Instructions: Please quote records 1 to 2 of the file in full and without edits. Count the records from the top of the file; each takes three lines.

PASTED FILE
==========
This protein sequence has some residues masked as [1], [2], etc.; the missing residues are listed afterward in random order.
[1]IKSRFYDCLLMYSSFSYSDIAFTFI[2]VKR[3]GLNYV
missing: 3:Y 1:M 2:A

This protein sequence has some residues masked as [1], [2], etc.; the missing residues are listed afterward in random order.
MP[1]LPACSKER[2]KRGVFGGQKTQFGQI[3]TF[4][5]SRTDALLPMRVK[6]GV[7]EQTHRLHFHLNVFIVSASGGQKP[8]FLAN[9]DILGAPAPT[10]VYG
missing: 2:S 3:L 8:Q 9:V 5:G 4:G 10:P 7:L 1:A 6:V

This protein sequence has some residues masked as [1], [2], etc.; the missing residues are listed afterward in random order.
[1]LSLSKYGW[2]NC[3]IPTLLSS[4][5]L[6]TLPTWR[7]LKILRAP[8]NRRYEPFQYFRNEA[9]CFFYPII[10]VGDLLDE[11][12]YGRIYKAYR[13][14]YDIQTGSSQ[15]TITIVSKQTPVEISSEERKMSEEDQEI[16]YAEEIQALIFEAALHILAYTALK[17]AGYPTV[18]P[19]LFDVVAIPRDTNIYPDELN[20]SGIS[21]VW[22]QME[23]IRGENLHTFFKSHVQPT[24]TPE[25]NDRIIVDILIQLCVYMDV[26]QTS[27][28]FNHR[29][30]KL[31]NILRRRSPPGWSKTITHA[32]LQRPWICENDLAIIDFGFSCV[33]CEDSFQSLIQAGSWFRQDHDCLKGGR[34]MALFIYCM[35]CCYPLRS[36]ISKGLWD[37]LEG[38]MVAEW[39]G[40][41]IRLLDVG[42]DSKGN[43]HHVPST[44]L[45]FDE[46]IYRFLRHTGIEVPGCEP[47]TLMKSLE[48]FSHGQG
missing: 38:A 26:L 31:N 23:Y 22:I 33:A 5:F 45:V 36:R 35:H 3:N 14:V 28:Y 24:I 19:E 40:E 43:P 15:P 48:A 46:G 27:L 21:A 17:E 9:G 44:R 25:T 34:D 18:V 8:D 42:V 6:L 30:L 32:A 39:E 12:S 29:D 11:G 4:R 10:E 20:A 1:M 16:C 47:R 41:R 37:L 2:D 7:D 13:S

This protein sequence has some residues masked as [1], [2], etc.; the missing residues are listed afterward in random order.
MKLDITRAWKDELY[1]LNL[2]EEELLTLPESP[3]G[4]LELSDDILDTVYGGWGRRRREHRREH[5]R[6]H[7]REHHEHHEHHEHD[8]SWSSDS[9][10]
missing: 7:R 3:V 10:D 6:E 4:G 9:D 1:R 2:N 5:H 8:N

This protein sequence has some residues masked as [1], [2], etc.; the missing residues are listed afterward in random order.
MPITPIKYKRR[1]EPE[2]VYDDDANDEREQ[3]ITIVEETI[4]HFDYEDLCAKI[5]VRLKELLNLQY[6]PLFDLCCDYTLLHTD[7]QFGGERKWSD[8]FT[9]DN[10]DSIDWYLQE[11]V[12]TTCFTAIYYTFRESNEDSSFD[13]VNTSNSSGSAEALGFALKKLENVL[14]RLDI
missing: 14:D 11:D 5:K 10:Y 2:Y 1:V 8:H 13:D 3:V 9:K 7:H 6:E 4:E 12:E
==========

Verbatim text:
This protein sequence has some residues masked as [1], [2], etc.; the missing residues are listed afterward in random order.
[1]IKSRFYDCLLMYSSFSYSDIAFTFI[2]VKR[3]GLNYV
missing: 3:Y 1:M 2:A

This protein sequence has some residues masked as [1], [2], etc.; the missing residues are listed afterward in random order.
MP[1]LPACSKER[2]KRGVFGGQKTQFGQI[3]TF[4][5]SRTDALLPMRVK[6]GV[7]EQTHRLHFHLNVFIVSASGGQKP[8]FLAN[9]DILGAPAPT[10]VYG
missing: 2:S 3:L 8:Q 9:V 5:G 4:G 10:P 7:L 1:A 6:V